The Communist Party’s East Bengal chapter in its leaflet referred to British colonial master’s tact related to language: English language was introduced as state language to continue on imperialist-feudal exploitative system, and to impede development of different nations.

The leaflet related the Muslim League government’s motive to that of the colonial master: With the same motive the Muslim League master is trying to introduce Oordoo.

The absurd position of the Pakistan-master was exposed as Oordoo was not spoken by any people in any part of the neo-colonial state. That, imposition of Oordoo on all the peoples of Pakistan, was a mechanical effort by the ruling clique to have one unifying thread connecting all parts of the state and the country having a number of centrifugal forces. That was a futile attempt by an immature ruling regime. The regime relied on brutal force instead of looking into base, banked on propaganda instead of looking into contradictions. This limitation of the Leaguites, petty rulers, was inherent. The capital and the interests the state represented carried that seed of limitation.

The leaflet concluded with a call to all nations – Baangaalee, Paanjaabee, Paathaan, Seendhee, Beloochee, and Oordoo speaking people – of Pakistan to come forward in united way in the movement with demand to recognize different languages as state language and to have equal dignity of these languages.

The 2nd leaflet by the CPP – EBOC, issued on February 21, 1952, was headlined:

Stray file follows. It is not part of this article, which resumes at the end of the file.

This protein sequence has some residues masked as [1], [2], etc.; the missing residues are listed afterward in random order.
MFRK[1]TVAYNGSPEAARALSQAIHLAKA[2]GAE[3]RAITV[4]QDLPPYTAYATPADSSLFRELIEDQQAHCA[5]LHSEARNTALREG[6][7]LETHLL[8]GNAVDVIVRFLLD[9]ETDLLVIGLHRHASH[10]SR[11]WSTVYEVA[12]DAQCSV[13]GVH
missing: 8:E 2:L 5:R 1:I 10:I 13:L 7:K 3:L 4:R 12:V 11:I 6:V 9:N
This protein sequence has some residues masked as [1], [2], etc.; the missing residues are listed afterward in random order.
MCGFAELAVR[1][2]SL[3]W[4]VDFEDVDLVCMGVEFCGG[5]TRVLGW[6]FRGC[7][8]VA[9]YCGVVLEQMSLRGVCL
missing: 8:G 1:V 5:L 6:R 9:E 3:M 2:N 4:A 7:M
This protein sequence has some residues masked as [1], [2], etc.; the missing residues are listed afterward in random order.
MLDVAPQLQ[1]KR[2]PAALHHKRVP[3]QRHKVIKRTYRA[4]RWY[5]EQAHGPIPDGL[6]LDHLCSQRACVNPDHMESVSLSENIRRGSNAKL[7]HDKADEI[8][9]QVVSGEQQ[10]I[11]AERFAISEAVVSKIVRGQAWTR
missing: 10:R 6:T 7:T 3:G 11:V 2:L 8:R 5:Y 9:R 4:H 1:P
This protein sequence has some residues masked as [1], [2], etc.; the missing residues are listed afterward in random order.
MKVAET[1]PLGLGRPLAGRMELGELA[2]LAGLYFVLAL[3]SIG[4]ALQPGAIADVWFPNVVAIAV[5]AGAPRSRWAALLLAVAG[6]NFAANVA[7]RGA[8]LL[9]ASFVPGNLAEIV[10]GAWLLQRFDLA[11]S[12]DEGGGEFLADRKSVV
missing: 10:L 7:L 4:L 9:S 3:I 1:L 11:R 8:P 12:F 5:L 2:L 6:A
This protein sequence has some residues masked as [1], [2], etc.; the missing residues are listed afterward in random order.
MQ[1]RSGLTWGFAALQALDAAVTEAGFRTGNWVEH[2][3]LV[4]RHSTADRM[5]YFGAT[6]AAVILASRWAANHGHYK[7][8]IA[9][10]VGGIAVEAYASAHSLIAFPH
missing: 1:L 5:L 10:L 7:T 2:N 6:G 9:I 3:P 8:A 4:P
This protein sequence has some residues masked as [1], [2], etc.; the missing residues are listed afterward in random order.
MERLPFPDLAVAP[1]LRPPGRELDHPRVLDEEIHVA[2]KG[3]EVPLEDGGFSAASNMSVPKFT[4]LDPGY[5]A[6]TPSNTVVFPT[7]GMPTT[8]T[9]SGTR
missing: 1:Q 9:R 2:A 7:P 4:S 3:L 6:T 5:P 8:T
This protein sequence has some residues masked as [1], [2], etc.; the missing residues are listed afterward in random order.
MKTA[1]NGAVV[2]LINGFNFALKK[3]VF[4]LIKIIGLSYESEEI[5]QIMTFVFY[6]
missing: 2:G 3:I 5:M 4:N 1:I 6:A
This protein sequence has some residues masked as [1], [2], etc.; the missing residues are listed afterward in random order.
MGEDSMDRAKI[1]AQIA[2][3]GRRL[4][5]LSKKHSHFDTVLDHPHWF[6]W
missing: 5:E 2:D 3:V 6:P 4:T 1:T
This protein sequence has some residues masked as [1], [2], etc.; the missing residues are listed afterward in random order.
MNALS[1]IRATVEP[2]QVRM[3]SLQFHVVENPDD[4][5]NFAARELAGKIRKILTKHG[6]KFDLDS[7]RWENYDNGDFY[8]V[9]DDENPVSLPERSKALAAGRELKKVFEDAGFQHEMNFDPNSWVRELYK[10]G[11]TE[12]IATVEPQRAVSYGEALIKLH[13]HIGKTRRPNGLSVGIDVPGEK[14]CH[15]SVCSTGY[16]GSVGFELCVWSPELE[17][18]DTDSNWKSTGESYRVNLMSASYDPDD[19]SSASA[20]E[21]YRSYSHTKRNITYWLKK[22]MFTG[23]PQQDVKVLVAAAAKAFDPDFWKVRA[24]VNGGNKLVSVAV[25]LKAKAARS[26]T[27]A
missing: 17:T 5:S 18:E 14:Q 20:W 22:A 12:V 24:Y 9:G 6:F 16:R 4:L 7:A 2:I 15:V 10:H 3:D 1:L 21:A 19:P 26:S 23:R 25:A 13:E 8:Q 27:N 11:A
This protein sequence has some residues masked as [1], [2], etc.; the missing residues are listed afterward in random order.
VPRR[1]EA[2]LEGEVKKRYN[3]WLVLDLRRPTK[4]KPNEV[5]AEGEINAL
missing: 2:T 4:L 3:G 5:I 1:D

“Organize Forceful United Movement All Around East Bengal to Protest Brutal Murder by Tyrannical Nurul Amin Government”.

The leaflet described, in brief, the murderous act by the government: Police assault, baton charge, use of tear gas and firing in university campus and medical college hostel. As death figure, the leaflet said: 14 patriots have been shot dead.

It said: The martyrs will remain as immortal to the nation.

Now, near-about a century since the martyrs made supreme sacrifice, millions of people carry on chanting on February 21: Aamaar vaayer rakte raangaano Ekushey February aamee kee vooleete paaree – The martyrs are unforgettable [this is not the translation of the famous song].

It made a call to the citizens of Dhaka [then, spelled as Dacca]: March forward to counter-act the murder by the Nurul Amin government.

The leaflet raised a broader issue as it said: The Muslim League government has not resolved any problem of public life; rather, it has aggravated crisis in life.

At that time, the public life in the province was rife, according to press reports and relevant political literature, with problems.

It said: The Nurul Amin government plans to overpower our state language movement with bloodbath.

The leaflet called on all institutions and people having different languages in Pakistan to raise the following slogans/demands:

“Nurul Amin government – resign.

“Immediately declare Baanglaa as one of the state languages.

“Punishment of the murderers; constitute non-government enquiry commission; compensation for the dead and the injured.

“Immediately release all political prisoners.

“Withdraw the security act, section 144 and all repressive laws.”

The Communist Party’s leaflet called for organizing province-wide forceful movement through strikes, meetings, processions.